The people answering the call are there to help you. Some might take comfort in knowing that they aren’t the only ones placing hotline calls; the Substance Abuse and Mental Health Services Administration (SAMHSA), which operates its own helpline, reported an average 67,949 calls per month in 2017.1 It’s a staggering number and attests to the huge numbers of people in need of more information and possibly treatment referrals.
Information to Prepare Before Calling
When you call a rehab hotline or even a treatment center’s direct line, it can be helpful to have as much information gathered as possible. Whether you’re calling for yourself or a loved one, there are several details you’ll want to provide the admissions consultant who answers the phone. Consider questions including:
- How do I find a trustworthy treatment center?
- What is available in my area?
- What happens during treatment?
If you are speaking to someone connected to a specific facility, questions you might want to ask include:
- Does my insurance cover treatment?
- What types of treatment does the facility provide?
- How long will treatment take?
- Do I need to do detox?
- Where is the facility located?
You’ll want to report what substances are being abused, how severe the substance abuse or addiction has gotten, and how long the substance abuse has been going on. If possible, it will be good to report any known psychiatric conditions, as well as any medical concerns or limitations. This information may help the admissions consultant in guiding you towards appropriate treatment.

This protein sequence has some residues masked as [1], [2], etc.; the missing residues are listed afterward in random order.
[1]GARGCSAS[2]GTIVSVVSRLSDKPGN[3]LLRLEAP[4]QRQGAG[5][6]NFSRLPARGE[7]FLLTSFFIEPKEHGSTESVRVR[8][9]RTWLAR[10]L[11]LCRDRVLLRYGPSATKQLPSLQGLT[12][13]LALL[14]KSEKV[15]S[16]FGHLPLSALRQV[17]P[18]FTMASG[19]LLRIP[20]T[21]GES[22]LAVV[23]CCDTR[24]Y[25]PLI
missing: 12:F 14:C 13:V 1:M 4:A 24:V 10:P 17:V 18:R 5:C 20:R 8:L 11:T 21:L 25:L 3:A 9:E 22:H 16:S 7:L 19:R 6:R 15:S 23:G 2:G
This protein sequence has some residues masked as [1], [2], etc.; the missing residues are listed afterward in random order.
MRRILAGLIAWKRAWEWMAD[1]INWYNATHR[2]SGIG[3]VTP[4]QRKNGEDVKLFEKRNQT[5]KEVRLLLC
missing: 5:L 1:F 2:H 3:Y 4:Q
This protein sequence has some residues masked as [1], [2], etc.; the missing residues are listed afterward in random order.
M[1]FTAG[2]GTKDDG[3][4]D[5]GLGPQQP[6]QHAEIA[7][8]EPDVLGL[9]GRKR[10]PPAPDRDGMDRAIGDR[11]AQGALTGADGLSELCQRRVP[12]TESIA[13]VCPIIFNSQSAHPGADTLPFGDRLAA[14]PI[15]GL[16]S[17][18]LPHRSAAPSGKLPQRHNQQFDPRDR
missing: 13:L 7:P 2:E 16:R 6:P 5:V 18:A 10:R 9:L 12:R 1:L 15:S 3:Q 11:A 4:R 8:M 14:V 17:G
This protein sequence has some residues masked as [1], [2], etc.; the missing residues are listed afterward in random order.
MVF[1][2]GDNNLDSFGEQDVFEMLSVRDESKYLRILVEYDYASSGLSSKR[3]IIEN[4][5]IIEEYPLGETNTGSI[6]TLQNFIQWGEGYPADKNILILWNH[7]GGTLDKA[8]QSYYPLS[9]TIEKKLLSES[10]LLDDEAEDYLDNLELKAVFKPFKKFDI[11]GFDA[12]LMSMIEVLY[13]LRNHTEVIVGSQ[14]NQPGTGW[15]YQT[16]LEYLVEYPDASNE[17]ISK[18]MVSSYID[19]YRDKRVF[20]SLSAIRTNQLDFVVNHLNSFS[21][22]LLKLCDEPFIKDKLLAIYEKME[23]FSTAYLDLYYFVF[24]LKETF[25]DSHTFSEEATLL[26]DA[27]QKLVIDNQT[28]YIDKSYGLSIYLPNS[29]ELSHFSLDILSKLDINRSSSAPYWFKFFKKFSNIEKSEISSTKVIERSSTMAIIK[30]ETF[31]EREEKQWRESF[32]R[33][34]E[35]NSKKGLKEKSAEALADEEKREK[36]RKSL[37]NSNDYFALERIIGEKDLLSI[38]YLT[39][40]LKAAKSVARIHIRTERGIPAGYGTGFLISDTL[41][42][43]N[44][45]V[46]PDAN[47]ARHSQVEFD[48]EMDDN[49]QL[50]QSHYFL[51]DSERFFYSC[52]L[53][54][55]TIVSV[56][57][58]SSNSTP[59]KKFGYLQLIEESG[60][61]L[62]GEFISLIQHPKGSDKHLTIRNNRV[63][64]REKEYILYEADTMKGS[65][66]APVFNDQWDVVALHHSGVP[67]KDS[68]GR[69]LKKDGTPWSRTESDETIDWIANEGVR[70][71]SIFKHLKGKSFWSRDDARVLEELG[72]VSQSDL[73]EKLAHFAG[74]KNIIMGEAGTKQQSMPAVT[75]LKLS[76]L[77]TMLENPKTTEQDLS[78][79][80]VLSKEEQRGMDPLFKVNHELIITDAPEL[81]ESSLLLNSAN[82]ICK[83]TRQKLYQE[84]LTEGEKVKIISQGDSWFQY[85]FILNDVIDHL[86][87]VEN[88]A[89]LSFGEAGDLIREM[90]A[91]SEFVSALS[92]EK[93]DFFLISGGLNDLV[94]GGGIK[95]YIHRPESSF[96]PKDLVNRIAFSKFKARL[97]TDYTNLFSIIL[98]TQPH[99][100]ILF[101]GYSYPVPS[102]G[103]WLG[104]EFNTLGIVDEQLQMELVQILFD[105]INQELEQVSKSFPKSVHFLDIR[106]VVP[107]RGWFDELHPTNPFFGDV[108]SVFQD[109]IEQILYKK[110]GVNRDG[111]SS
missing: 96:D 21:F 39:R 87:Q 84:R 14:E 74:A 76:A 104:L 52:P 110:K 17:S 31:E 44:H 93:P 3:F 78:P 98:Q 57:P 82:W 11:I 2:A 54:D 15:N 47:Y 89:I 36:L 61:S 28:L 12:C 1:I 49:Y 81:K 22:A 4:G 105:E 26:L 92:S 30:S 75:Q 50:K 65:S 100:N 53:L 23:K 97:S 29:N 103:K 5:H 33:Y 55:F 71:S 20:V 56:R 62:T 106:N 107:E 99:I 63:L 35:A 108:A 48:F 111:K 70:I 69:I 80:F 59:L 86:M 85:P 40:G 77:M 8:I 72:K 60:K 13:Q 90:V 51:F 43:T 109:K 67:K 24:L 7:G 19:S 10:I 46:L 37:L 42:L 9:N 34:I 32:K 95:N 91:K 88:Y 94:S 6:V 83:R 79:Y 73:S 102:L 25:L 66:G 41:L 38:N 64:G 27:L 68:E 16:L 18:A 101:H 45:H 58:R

Drug and Alcohol Information
The below institutions have drug rehab helplines that offer information and referral services.
- Substance Abuse and Mental Health Services Administration (SAMHSA): SAMHSA has a national helpline and free 24/7 referral and information service for people struggling with substance use, addiction, and/or co-occurring mental health problems. Their helpline number is 1-800-662-HELP (4357).
- Boys Town National Hotline: This crisis and suicide prevention hotline offers services to boys of any age. You can call and speak to a specially trained counselor about anything – topics can even include bullying, work, relationships, and mental health issues. All of the counselors at Boys Town are trained in crisis assistance and suicide prevention and can provide resources for addiction and drug abuse. Their helpline number is 1 (800) 448-3000.
- National Runaway Safe Line: This free, 24/7 helpline provides resources to youth under the age of 21, and they can provide referrals to other resources nationwide. 1 (800) RUNAWAY or 1-800-786-2929
- Alcohol & Drug Help Line: This free and confidential helpline provides information and referrals, in addition to helping people identify what their primary needs are. 206-722-3700
- National Suicide Prevention Lifeline: This free, 24-hour helpline specializes in suicide prevention. But counselors can also provide referrals to drug and addiction resources in your area. When you call, you will be routed to your local crisis line based on your area code. The national helpline number is 1-800-273-8255.
- Your local government website: If you are looking for help with drug abuse and addiction, you can start by finding the number of your local health and human services agency. Every state has different programs and policies on addiction treatment. By speaking to someone at the county level, you can get looped into government services that may be able to set you up with insurance and help you find treatment.
- Substance Abuse and Mental Health Services Administration. (2019). SAMHSA’s National Helpline: Frequently Asked Questions.